Gift of the gab offers insight into ancient climate change
6 Jun 2019
USC Professor of Geography Patrick Nunn will reveal his new research on ancient stories that offer an insight in to how humans responded to rising sea levels more than 7,000 years ago – and what we can learn from this in 2019 – as part of the Royal Geographical Society of Queensland’s public lecture series.
Professor Nunn will present a free lecture on ‘Ancient Memories, Disappearing Knowledge: Indigenous stories that remember events more than 7,000 years ago’ at USC’s Sunshine Coast campus in Lecture Theatre 2 from 7.15pm-9pm on Tuesday 18 June.
The USC academic has spent decades researching ancient stories that recall events that occurred thousands of years ago, and in 2018 was awarded the Gold Medal of the Royal Geographical Society of Queensland for contributions to the study of geography.
“We are all human and whatever race or place we identify with we have a collective responsibility to retain what we can of our human past before it is forever lost,” Professor Nunn said.
“Once a memory is lost, it cannot be recovered,” he said. “We're confronted by challenges to today that, while profound, are not unprecedented. We can learn from the past and even deep history.”
Professor Nunn said his research had given him an appreciation of the capacity and time depth of oral knowledge.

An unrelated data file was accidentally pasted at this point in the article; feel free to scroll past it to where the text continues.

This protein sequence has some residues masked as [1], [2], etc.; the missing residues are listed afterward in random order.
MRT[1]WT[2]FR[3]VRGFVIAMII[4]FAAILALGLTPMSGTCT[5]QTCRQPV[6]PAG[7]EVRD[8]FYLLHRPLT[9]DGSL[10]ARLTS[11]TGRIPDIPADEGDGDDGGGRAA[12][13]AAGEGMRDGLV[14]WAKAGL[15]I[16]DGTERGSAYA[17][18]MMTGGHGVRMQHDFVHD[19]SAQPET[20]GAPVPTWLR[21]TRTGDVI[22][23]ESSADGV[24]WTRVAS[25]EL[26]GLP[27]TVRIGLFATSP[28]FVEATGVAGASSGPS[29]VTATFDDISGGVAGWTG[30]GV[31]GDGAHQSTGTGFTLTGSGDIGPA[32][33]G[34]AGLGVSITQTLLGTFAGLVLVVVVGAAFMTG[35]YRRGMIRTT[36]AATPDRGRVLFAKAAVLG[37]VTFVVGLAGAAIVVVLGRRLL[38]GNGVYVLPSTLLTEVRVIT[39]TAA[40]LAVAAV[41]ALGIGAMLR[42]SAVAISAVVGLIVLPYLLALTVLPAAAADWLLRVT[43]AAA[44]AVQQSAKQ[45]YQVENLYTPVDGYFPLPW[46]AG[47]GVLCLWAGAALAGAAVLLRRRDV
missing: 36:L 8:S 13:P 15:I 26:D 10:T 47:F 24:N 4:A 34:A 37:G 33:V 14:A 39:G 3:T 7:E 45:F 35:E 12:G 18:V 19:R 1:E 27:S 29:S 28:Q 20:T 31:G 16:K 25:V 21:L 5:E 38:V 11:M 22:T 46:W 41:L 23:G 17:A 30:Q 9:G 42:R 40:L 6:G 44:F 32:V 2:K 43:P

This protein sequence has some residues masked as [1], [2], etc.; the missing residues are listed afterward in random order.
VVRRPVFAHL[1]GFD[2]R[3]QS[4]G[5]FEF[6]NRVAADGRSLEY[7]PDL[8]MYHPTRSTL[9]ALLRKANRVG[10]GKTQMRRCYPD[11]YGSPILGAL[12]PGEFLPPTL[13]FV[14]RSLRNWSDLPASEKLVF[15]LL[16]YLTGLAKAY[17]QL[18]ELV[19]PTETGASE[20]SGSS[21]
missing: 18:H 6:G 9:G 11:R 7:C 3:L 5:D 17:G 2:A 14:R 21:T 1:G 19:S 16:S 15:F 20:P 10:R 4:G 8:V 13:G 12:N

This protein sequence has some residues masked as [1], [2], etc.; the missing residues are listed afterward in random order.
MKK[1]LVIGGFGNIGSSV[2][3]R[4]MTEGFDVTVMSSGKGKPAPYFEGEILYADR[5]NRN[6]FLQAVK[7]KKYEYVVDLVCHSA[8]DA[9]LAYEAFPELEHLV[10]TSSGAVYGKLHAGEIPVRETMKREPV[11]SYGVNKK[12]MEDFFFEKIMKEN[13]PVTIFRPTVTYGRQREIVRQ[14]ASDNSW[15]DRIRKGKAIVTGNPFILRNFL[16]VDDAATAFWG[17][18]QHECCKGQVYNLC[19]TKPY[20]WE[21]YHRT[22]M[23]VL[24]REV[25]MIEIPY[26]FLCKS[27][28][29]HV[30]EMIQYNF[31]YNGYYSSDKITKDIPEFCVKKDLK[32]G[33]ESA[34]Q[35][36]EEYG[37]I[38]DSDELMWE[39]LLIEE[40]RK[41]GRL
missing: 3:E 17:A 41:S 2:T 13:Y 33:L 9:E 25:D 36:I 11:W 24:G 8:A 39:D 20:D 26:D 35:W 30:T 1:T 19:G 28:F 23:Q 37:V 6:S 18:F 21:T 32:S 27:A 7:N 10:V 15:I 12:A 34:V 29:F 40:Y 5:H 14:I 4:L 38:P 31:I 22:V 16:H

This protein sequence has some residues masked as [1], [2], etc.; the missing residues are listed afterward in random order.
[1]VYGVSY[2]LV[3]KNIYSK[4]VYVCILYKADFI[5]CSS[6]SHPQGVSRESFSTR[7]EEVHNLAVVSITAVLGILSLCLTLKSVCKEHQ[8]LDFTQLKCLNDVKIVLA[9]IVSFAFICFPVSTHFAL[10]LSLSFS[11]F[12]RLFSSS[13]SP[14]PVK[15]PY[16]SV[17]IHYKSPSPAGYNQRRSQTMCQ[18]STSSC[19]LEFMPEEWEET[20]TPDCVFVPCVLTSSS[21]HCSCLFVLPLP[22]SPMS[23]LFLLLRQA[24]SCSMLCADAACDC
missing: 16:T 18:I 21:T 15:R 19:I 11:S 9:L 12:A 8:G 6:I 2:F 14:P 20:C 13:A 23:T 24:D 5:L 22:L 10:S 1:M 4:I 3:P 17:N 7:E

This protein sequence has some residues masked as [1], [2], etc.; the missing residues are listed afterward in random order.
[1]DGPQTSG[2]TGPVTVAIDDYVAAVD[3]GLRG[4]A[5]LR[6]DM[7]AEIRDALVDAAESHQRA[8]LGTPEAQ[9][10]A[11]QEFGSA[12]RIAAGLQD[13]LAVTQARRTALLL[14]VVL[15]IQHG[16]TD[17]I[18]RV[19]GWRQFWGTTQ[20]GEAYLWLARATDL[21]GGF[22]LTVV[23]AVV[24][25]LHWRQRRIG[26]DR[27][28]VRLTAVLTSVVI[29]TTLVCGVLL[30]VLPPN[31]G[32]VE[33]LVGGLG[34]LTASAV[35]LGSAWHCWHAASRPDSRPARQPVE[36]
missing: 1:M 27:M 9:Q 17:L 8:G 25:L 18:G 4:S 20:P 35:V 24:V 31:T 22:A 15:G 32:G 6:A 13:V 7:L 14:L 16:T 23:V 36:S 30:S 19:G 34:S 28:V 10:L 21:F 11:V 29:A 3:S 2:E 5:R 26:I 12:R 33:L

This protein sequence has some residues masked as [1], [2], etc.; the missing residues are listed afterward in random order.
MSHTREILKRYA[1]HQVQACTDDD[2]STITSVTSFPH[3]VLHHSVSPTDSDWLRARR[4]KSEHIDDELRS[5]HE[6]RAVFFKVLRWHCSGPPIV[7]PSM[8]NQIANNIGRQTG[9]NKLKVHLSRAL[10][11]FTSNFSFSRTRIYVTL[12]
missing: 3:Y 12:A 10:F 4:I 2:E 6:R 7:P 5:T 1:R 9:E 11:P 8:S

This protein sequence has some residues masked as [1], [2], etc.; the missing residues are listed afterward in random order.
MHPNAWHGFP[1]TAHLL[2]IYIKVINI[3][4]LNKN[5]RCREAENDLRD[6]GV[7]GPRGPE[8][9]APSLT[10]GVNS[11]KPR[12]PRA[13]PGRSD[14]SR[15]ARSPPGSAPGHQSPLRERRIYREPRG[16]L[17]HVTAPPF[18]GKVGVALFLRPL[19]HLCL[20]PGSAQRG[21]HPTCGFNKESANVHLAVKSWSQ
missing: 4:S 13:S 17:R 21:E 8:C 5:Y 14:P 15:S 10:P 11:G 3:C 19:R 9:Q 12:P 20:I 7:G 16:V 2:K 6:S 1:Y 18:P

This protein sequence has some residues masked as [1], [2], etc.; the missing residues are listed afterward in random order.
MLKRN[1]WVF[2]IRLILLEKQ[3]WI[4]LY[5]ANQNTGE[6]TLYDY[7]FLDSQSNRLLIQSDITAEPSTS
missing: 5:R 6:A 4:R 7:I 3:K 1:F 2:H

“In 2011, I read the work of linguist Robert Dixon on the Indigenous languages of north-east Queensland and encountered the throwaway line that “many of these tribes have stories about when the Great Barrier Reef was dry land”, a condition that may have last been correct more than 9,000 years ago,” he said.
“Reading other accounts, I realised that there were groups of Indigenous stories from about 23 places all around the Australian coast about a time when the sea level was lower, when the coast was further seawards, when what are now offshore islands were mainland promontories.
“Since sea level reached its present level around Australia about 7,000 years ago, this means that all those stories must be at least this old. There is a lot we can learn today from these ancient stories and I look forward to explaining these aspects at the public lecture.”
For more details about the lecture, contact 5430 1238 or email firstname.lastname@example.org.
- Megan Woodward
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